Self-taught in sewing and art, Mary teaches both to home-schoolers.  Word-of-mouth provides Mary’s best advertisement, and she also relies on Twitter, Facebook and home schooling newsletters to promote her ventures.  Her primary income now comes from sewing 18th century reproduction clothing for a company.  The creativity Mary prizes in her kids’ education also shows itself in her work. Years ago, she designed a mask that could accommodate removable charcoal packets to act as a filter for nurses allergic to gases used in operating rooms.  The company she works for asks her advice on some patterns and projects.  “I am always looking ahead to the next thing,” Mary comments, “and building my skills so I can teach more things.” 
     Sewing can consume up to 30 hours each week.  The early training her children received makes a full home educating and work life possible.  “Kids need to be taught God’s Word and to love the Lord early on,” Mary explains.  As her children got older, they took on more household responsibilities.  Mary credits discipleship for an organized home where “there is more work and less complaining going on.”  Nonetheless, getting it all done can be a challenge.  These days, Mary relies on a computer-based math program, Teaching Textbooks, to decrease the school prep time required of her.  Her girls tackle their science and literature classes as part of a weekly home school co-op.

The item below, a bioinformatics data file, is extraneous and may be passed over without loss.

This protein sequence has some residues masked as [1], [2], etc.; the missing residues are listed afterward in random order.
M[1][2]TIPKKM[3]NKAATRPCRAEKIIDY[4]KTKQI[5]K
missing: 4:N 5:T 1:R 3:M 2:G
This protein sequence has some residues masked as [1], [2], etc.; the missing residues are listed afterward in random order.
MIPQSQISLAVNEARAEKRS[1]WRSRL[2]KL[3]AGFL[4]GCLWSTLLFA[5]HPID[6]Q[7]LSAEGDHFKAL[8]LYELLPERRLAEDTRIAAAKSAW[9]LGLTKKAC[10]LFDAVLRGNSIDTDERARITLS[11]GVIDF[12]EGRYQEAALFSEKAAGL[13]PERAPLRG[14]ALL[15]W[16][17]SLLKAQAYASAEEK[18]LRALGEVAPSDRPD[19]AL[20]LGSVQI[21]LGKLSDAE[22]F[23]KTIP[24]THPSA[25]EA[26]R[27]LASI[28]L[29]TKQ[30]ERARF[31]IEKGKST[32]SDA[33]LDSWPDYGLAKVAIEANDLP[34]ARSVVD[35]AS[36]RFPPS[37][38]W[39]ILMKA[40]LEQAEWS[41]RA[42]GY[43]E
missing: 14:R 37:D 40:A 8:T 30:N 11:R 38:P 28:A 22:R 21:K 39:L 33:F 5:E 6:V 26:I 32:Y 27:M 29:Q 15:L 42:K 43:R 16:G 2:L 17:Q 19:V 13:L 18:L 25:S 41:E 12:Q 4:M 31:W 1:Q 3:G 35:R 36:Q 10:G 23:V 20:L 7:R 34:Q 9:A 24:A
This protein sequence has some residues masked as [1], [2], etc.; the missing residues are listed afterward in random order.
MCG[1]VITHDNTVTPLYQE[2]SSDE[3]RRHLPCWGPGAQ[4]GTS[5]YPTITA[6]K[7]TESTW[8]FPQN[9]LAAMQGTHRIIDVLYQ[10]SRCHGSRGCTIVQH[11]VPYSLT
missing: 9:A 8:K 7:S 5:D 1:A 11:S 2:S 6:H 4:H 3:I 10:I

Leigh Ann Ford, founder and moderator of homeschool forum, calls Mary “one of the best examples of a woman who uses her talents and gifts to bless her husband and her family.”  In turn, Mary says her husband's encouragement, his household help and his hands-on parenting make their home educating, dual-income life possible.  Mary’s reliance on God in her marriage, her work and with her children mark her as one extraordinary, ordinary woman.

Please leave a comment below to be entered into a drawing to win either one of Mary's hand-sewn Red Riding Hood capes or a Peter Pan hat.  The drawing will be held on September 30 and the winner announced here on the blog.